||"dawnbreak in the west"|
Monday, April 04, 2016
The ruin of a church
From the article:
The place ceased to serve as a church after the early Muslim conquest. “We found evidence suggesting that they shattered many of the church items, contrary to what some believe about the ‘enlightened’ Muslim conquest,” Shkolnik noted. The place also saw some activity in the ninth century...
So, sometime between 630 AD and 800 AD, this church fell apart; and we are not told what went on here during the 800s AD. Also I am not reading how long after the early conquest this church was abandoned. I'm not even sure how closely the desecration was linked to the abandonment although, here, I suspect Shkolnik is right on that much.
We do have evidence for a violent Saracen hatred of the Cross, and (from Jacob/James the Edessene bishop) for Marwani-era Arab mujahidun in Syria maltreating churches.
But I'm throwing a flag, that we cannot assume the initial conquerors had done it.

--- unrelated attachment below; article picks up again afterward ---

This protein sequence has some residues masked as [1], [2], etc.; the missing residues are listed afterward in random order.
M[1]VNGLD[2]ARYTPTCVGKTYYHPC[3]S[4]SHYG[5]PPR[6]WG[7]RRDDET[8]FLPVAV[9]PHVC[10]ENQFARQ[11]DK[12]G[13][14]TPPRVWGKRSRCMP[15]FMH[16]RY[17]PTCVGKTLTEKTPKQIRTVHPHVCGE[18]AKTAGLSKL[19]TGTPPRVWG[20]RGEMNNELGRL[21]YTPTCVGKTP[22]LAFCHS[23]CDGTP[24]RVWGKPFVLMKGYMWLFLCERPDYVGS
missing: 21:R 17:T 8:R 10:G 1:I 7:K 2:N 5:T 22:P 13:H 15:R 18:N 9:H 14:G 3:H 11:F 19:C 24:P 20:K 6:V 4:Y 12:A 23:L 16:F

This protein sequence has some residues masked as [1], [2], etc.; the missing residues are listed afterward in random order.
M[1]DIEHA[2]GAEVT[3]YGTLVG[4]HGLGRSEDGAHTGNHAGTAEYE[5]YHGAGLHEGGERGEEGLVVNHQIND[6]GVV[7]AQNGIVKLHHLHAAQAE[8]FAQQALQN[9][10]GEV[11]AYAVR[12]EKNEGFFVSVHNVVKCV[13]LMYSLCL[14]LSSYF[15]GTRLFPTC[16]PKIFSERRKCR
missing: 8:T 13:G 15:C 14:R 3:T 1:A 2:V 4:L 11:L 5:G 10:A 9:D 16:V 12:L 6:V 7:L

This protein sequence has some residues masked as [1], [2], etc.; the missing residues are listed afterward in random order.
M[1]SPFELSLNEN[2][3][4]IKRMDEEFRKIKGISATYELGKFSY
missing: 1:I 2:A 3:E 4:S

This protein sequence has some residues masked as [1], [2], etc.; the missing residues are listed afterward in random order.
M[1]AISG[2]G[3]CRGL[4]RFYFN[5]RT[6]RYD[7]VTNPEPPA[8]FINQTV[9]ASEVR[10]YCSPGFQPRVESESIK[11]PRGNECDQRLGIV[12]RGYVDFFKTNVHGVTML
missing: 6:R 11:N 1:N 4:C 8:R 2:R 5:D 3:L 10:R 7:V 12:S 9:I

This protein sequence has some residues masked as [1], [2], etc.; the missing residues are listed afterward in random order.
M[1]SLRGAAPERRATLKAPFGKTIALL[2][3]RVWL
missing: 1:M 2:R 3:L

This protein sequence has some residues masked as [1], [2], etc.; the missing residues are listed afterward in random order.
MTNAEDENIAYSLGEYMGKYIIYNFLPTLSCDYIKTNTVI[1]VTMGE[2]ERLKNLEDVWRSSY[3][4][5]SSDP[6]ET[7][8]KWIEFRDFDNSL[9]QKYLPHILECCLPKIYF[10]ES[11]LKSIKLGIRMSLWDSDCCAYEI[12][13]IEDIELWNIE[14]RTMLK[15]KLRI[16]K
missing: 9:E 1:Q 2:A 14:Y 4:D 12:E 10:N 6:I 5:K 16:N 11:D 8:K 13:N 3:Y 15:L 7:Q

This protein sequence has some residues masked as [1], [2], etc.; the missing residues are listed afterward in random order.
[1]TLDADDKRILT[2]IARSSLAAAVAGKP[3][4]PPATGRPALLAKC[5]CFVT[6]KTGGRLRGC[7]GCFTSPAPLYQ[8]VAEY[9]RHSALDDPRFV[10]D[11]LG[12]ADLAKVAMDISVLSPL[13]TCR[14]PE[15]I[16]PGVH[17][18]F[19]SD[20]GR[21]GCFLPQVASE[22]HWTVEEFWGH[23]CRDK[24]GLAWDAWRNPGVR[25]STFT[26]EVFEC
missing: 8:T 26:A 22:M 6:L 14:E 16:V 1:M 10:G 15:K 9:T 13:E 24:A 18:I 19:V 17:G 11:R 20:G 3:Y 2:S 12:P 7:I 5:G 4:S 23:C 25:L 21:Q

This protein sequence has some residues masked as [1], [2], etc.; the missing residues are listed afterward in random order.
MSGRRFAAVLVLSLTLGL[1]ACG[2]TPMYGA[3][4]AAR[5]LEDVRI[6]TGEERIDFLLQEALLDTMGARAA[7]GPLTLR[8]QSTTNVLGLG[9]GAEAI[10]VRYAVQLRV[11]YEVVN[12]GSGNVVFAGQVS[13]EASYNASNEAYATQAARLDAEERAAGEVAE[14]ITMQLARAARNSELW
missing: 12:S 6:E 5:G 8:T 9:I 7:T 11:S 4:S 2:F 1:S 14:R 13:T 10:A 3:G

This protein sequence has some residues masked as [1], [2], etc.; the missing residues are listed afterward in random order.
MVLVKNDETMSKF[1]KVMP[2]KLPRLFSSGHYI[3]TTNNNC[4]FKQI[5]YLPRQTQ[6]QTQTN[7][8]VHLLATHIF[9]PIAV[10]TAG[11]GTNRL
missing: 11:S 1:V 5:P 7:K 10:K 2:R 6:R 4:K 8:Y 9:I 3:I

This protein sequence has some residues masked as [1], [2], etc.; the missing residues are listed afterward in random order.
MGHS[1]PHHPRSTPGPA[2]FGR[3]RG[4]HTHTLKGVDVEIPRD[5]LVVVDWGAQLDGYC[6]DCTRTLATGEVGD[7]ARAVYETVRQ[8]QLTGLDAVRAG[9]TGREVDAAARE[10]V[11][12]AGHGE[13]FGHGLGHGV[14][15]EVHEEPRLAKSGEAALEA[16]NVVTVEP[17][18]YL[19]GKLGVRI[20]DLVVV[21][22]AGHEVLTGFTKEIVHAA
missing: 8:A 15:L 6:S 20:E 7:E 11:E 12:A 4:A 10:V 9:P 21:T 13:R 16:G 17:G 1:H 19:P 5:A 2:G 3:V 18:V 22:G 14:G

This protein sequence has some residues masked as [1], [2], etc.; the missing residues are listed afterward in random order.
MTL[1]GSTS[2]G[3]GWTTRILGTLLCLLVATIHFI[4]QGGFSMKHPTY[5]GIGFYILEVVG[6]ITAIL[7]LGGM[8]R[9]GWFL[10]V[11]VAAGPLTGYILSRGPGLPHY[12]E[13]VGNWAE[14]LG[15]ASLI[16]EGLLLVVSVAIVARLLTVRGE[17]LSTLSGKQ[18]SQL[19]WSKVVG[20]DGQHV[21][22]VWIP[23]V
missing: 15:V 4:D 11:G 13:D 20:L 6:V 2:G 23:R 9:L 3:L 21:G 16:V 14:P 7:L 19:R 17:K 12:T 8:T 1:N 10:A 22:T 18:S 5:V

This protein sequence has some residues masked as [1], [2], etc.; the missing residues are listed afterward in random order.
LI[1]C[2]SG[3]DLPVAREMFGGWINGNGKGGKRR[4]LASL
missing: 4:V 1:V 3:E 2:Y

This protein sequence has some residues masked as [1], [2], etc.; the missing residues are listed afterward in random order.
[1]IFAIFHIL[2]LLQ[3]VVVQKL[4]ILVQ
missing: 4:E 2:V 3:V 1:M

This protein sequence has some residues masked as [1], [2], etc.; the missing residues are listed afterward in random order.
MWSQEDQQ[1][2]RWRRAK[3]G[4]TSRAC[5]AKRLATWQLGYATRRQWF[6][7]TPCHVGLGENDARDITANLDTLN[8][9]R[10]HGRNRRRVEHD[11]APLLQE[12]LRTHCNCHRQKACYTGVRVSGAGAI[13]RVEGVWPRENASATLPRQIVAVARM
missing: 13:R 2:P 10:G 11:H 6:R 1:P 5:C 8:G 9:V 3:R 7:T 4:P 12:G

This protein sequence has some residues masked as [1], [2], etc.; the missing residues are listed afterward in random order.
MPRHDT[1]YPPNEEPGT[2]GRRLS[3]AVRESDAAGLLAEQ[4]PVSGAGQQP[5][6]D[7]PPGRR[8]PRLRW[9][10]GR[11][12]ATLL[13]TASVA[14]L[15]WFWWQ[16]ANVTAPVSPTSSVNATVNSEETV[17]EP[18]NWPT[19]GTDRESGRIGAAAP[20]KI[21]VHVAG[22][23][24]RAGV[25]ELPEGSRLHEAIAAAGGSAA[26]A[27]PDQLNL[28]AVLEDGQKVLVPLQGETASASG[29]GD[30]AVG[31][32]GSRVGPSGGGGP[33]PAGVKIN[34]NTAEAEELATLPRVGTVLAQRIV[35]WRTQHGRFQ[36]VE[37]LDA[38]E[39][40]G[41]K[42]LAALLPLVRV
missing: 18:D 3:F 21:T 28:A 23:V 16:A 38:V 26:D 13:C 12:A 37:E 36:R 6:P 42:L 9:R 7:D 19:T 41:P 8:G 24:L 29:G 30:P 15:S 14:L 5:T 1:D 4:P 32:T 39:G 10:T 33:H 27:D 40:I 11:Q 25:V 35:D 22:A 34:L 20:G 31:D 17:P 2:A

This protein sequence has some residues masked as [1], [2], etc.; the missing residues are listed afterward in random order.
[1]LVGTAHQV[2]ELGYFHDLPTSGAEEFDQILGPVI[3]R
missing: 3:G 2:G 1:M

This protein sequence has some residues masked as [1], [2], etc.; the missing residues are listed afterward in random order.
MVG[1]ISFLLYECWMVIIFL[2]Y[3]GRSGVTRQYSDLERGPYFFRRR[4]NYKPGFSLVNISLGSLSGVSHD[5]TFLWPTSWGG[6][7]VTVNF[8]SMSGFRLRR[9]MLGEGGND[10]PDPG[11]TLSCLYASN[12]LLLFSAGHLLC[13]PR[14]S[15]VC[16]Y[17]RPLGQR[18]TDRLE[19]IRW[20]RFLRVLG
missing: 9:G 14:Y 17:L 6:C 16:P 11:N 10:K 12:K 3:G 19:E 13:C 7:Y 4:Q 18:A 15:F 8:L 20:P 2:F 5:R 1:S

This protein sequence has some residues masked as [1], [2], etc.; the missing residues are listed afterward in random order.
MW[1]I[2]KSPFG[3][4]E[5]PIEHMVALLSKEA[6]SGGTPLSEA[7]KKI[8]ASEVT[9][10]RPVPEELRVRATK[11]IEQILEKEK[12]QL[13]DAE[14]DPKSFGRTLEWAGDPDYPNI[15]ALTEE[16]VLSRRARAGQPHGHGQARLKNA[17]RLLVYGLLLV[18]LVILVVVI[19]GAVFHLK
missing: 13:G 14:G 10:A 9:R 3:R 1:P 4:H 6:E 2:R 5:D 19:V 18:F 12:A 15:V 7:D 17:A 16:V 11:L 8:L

During the last half of the eighth century, the secondary conquerors of Syria - ‘Abbasids - enacted a wideranging persecution against all sects remotely supportive of the Umayyads. The Samaritan Chronicle remembers this. Also the Christian chronicle from Zuqnin. The first invaders weren’t angels by any means, but they barely compare to the apocalyptic fury of the ‘Abbasid revolution.
So I’d need the original excavators to present their findings to peer review.
UPDATE 4/5: Michael wonders if it might have been Persians. (More likely - under Iranian protection - Nestorians, hardline anti-Monothelete Catholics, and/or/most-likely Jews.) I feel a bit silly not thinking of this first.
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